Sensors Used in Water Monitoring: Comparison
Please note this is a comparison between Version 2 by Lily Guo and Version 1 by Fiona Regan.

Water monitoring sensors in industrial, municipal and environmental monitoring are advancing our understanding of science, aid developments in process automatization and control and support real-time decisions in emergency situations. Sensors are becoming smaller, smarter, increasingly specialized and diversified and cheaper. Advanced deployment platforms now exist to support various monitoring needs together with state-of-the-art power and communication capabilities. For a large percentage of submerged instrumentation, biofouling is the single biggest factor affecting the operation, maintenance and data quality. This increases the cost of ownership to the extent that it is prohibitive to maintain operational sensor networks and infrastructures. In this context, the paper provides a brief overview of biofouling, including the development and properties of biofilms. The state-of-the-art established and emerging antifouling strategies are reviewed and discussed.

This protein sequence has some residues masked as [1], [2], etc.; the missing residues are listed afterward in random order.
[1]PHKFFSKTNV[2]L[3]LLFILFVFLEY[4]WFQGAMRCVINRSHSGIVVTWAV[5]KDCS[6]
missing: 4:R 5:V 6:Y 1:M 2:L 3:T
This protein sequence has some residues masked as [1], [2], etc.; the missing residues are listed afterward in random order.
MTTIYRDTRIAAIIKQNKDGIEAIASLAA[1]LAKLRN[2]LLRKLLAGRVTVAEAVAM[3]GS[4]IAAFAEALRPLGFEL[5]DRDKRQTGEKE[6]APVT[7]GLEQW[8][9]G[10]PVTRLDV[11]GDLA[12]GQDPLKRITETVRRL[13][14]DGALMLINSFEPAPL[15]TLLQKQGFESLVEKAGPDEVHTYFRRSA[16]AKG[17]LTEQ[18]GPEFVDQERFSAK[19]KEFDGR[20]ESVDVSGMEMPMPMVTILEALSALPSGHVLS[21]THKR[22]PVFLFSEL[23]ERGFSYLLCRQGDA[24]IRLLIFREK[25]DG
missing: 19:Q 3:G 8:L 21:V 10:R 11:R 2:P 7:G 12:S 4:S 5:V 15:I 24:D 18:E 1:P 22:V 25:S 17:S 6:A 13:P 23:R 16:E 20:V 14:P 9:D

• biofouling
  • instrumentation
  • biomimetics
  • materials
  • marine
  • freshwater
  • coatings
  • optical sensors
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